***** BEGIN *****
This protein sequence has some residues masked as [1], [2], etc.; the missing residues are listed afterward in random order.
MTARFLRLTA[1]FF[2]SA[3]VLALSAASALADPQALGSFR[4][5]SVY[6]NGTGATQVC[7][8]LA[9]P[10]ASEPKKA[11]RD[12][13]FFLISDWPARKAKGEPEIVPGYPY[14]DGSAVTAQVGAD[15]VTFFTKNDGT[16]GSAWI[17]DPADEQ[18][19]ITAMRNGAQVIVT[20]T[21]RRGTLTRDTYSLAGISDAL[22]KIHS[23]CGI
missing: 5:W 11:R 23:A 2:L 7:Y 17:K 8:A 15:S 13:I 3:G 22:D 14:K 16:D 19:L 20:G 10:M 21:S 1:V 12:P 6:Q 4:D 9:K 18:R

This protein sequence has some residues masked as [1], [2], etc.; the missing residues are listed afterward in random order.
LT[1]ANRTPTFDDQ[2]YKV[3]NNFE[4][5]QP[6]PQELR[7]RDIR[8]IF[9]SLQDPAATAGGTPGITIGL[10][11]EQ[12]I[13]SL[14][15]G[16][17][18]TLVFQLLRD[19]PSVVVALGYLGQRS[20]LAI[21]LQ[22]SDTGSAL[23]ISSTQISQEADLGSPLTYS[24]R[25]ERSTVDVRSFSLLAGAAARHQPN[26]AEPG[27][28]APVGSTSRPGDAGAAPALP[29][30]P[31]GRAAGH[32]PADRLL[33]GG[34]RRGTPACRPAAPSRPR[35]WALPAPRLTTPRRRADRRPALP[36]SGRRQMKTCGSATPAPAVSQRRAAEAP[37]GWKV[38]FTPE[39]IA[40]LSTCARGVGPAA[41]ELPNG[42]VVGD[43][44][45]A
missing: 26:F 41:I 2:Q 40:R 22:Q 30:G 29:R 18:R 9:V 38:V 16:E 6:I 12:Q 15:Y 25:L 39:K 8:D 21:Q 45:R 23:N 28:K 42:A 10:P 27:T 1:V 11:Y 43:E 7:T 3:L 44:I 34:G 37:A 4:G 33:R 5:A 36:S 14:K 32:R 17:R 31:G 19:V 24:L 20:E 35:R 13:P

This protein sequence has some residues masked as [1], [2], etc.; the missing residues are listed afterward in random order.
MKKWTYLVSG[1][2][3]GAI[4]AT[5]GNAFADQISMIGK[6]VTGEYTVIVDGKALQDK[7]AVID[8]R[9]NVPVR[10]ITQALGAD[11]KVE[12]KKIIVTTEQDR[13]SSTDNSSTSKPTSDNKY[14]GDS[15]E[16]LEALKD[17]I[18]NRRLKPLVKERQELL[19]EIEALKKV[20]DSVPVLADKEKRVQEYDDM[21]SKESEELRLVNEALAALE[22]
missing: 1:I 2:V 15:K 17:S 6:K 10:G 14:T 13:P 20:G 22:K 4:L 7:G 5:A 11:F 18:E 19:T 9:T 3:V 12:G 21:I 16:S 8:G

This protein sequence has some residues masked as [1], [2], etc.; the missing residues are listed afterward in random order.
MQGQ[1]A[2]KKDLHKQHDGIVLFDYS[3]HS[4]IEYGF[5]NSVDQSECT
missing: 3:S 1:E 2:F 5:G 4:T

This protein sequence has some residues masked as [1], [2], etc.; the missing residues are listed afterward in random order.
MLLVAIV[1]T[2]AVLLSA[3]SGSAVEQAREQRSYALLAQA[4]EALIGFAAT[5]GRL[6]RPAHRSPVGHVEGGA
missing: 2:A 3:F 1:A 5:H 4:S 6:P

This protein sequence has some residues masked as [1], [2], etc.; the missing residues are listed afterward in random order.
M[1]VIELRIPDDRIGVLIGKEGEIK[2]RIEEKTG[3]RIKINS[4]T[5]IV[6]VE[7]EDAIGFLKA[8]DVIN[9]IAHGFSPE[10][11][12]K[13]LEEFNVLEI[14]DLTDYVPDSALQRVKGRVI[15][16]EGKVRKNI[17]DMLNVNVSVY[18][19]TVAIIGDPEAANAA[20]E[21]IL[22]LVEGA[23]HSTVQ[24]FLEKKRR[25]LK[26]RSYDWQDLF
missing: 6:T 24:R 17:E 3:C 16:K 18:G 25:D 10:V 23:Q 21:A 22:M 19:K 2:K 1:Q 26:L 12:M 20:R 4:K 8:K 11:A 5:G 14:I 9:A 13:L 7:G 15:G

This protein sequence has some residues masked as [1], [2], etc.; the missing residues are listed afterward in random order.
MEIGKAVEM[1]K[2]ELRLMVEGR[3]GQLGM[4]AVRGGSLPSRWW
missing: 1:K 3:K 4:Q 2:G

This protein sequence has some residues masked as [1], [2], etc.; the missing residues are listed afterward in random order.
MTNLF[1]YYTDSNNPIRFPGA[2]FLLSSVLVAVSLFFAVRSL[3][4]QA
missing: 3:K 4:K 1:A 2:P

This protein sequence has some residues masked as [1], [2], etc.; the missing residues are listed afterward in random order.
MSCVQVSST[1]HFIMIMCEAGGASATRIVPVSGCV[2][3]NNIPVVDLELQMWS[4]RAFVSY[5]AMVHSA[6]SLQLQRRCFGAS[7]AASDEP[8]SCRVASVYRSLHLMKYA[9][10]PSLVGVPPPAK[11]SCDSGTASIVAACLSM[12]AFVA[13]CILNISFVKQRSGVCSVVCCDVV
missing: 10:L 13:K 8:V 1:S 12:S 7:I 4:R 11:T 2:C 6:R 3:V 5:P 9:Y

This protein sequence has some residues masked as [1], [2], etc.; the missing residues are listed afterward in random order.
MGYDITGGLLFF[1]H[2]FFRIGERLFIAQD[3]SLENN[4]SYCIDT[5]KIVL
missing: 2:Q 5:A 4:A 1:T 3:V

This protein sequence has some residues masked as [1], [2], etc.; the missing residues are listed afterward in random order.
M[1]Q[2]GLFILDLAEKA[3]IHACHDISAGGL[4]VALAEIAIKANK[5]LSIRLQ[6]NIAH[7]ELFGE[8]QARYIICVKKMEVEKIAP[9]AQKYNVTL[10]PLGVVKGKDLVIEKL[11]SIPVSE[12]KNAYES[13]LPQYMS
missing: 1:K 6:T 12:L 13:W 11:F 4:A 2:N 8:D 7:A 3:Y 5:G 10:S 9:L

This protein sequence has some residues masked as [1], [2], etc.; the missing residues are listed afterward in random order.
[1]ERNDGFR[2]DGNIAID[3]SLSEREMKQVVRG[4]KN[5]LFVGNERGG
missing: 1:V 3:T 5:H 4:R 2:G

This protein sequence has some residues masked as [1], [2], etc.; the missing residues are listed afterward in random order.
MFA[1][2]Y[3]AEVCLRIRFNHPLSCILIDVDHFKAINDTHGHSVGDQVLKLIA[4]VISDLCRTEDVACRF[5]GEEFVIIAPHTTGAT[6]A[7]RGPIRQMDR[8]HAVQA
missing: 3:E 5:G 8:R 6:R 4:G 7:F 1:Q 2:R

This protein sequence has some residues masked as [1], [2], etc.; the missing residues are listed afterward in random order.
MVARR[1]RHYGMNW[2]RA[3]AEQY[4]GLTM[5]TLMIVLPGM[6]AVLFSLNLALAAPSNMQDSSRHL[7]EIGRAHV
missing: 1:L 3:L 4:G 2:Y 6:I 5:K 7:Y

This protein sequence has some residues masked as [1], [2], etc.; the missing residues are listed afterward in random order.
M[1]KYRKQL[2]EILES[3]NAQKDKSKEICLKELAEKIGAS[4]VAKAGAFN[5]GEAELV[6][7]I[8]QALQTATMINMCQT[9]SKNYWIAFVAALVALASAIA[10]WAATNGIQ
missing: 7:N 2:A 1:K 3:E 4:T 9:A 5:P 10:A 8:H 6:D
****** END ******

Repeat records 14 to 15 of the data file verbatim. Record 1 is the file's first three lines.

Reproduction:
This protein sequence has some residues masked as [1], [2], etc.; the missing residues are listed afterward in random order.
MVARR[1]RHYGMNW[2]RA[3]AEQY[4]GLTM[5]TLMIVLPGM[6]AVLFSLNLALAAPSNMQDSSRHL[7]EIGRAHV
missing: 1:L 3:L 4:G 2:Y 6:I 5:K 7:Y

This protein sequence has some residues masked as [1], [2], etc.; the missing residues are listed afterward in random order.
M[1]KYRKQL[2]EILES[3]NAQKDKSKEICLKELAEKIGAS[4]VAKAGAFN[5]GEAELV[6][7]I[8]QALQTATMINMCQT[9]SKNYWIAFVAALVALASAIA[10]WAATNGIQ
missing: 7:N 2:A 1:K 3:E 4:T 9:A 5:P 10:A 8:H 6:D